RULE 16. PRETRIAL CONFERENCES; SCHEDULING; MANAGEMENT
(a) Pretrial Conferences; Objectives.
In any action after issue is joined theThe court in its discretion may, and upon written request of a party shall, direct the attorneys for the parties and any unrepresented parties to appear before it for a conference or conferences in advance of trial for such purposes as:
(1) expediting the disposition of the action;
(2) establishing early and continuing control so that the case will not be protracted because of lack of management;
(3) discouraging wasteful pretrial activities;
(4) improving the quality of the trial through more thorough preparation
(5) facilitating the settlement of the case
(6) discussing the desirability of using an alternative dispute resolution process.
(b) Scheduling and Planning. Except in categories of actions exempted by North Dakota Rules of Court, the court shall, after consulting with the attorneys for the parties and any unrepresented parties, by a scheduling conference, telephone, mails, or other suitable means, enter a scheduling order that limits the time
(1) to join other parties and to amend the pleadings;
(2) to file motions; and
(3) to complete discovery.
The scheduling order may also include
(4) the timing and procedure for an alternative dispute resolution process;
(5) the date or dates for conferences before trial, a final pretrial conference, and trial; and
(6) any other matters appropriate in the circumstances of the case.
A schedule may not be modified except upon a showing of good cause and by leave of the court.
(b)(c) Subjects for Consideration at Pretrial Conferences. At any conference under this rule consideration may be given, and the court may take appropriate action, with respect to:
(1) the formulation and simplification of the issues, including the elimination of frivolous claims or defenses;
(2) the necessity or desirability of amendments to the pleadings;
(3) the possibility of obtaining admissions of fact and of documents which will avoid unnecessary proof, stipulations regarding the authenticity of documents, and advance rulings from the court on the admissibility of evidence;
(4) the avoidance of unnecessary proof and of cumulative evidence, and limitations or restrictions on the use of testimony under Rule 702 of the North Dakota Rules of Evidence;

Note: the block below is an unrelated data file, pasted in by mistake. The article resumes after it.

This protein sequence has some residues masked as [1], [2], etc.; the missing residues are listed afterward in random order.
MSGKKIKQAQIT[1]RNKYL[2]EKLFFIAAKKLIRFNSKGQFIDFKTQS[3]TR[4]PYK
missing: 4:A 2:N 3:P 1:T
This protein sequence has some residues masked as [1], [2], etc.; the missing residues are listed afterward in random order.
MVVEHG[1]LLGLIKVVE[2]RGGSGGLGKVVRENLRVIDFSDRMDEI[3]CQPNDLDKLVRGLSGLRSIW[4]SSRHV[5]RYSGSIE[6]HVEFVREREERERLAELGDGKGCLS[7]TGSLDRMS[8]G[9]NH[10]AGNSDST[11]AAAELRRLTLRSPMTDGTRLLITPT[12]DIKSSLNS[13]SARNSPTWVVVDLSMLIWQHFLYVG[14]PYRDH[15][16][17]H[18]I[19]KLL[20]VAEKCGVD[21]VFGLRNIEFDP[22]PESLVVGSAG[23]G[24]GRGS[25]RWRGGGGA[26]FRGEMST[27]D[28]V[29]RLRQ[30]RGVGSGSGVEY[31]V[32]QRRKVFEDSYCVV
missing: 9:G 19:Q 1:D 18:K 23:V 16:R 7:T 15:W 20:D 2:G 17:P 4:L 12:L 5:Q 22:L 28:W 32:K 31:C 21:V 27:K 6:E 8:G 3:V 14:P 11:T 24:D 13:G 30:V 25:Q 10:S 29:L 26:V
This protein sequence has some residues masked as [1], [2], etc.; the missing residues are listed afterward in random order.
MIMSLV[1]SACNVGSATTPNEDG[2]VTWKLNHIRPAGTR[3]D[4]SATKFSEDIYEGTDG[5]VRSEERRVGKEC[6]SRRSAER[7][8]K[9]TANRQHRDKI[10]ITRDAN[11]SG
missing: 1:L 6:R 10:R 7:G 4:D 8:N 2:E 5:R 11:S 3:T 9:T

(5) the appropriateness and timing of summary adjudication under Rule 56;
(6) the control and scheduling of discovery;
(7) the identification of witnesses and documents, the need and schedule for filing and exchanging pretrial briefs, and the date or dates for further conferences and for trial;
(8) the advisability of a preliminary reference of issues to a master for findings to be used as evidence when the trial is to be by jury referring matters under Rule 53;
(9) settlement and the use of special procedures to assist in resolving the dispute, including the use of extrajudicial proceedings such as mediation, minitrials, summary jury trials, case settlement or evaluation conferences, or other alternative dispute resolution processes;
(10) the form and substance of the pretrial order;
(11) the disposition of pending motions;
(12) the need for adopting special procedures for managing potentially difficult or protracted actions that may involve complex issues, multiple parties, difficult legal questions, or unusual proof problems;
(13) an order for a separate trial under Rule 42(b) with respect to a claim, counterclaim, cross-claim, or third-party claim, or with respect to any particular issue in the case;
(14) an order directing a party or parties to present evidence early in the trial with respect to a manageable issue that could, on the evidence, be the basis for a judgment as a matter of law under Rule 50(a) or a judgment on partial findings under Rule 52(c);
(15) an order establishing a reasonable limit on the time allowed for presenting evidence; and